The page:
Just follow the law, @EPA. #ethanol pic.twitter.com/wtdsTH0Hdk— Renewable Fuels Association (@EthanolRFA) September 6, 2019
With respect to additional political background on the ongoing biofuel waiver issue, Reuters writers Humeyra Pamuk and Jarrett Renshaw on Friday that, “At a closed-door meeting at the White House on Aug. 19, President Donald Trump looked increasingly alarmed as his top envoy to China delivered evidence of rising Farm Belt frustration over his biofuel policy along with a stark warning: You’ve got a problem in Iowa.
“Terry Branstad, the former Iowa governor and now U.S. ambassador to China, told Trump that while farmers may have remained loyal to him despite the economic pain caused by the more than year-long trade war with China, they would not stomach policies favoring the oil industry at their expense, according to four people familiar with the substance of the meeting.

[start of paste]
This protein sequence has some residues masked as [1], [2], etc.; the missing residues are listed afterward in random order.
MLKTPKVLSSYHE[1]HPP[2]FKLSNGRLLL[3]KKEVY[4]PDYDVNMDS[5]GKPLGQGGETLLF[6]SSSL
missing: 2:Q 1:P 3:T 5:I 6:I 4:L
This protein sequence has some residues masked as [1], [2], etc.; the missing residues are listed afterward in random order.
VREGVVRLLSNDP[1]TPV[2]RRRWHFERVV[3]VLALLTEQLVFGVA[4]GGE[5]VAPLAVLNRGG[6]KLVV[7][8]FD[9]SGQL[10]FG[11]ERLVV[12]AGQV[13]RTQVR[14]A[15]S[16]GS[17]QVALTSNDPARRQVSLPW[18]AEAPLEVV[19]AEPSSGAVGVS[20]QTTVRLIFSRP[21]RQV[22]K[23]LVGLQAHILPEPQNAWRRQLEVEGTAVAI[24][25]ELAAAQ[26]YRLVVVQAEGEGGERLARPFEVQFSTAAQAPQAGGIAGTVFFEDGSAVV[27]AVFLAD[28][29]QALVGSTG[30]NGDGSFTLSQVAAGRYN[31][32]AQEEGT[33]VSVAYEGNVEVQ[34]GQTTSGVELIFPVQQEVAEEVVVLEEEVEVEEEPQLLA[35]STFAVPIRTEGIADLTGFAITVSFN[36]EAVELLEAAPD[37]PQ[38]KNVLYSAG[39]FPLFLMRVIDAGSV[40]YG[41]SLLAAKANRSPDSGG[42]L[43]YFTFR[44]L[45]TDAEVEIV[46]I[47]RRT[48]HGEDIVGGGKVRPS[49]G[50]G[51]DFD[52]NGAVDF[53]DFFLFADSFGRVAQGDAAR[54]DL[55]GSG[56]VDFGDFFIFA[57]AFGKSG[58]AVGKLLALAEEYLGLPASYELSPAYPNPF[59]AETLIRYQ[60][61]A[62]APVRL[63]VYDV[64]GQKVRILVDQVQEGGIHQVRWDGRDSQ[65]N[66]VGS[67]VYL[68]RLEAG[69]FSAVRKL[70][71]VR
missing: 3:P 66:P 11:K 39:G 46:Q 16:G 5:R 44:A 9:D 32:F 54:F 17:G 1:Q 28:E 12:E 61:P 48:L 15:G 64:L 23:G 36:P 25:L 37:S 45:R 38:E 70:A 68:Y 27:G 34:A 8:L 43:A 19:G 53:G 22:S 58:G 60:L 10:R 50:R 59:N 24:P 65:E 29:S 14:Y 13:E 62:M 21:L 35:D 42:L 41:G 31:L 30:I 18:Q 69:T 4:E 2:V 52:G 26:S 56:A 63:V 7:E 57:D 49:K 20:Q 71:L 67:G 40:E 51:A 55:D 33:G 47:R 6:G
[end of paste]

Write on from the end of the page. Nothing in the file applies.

“The administration, he explained, was undermining Trump’s support in the battleground of Iowa and Wisconsin, by freeing too many oil refineries from obligations to add corn-based ethanol to their fuel, according to the sources, who requested anonymity because they are not authorized to discuss internal deliberations.”
As the second largest producer of ethanol, Nebraska farmers depend on a strongly enforced RFS program. Congress must hold the administration accountable. Our farmers deserve better. https://t.co/D7KTegtiJx— Rep. Don Bacon (@RepDonBacon) September 7, 2019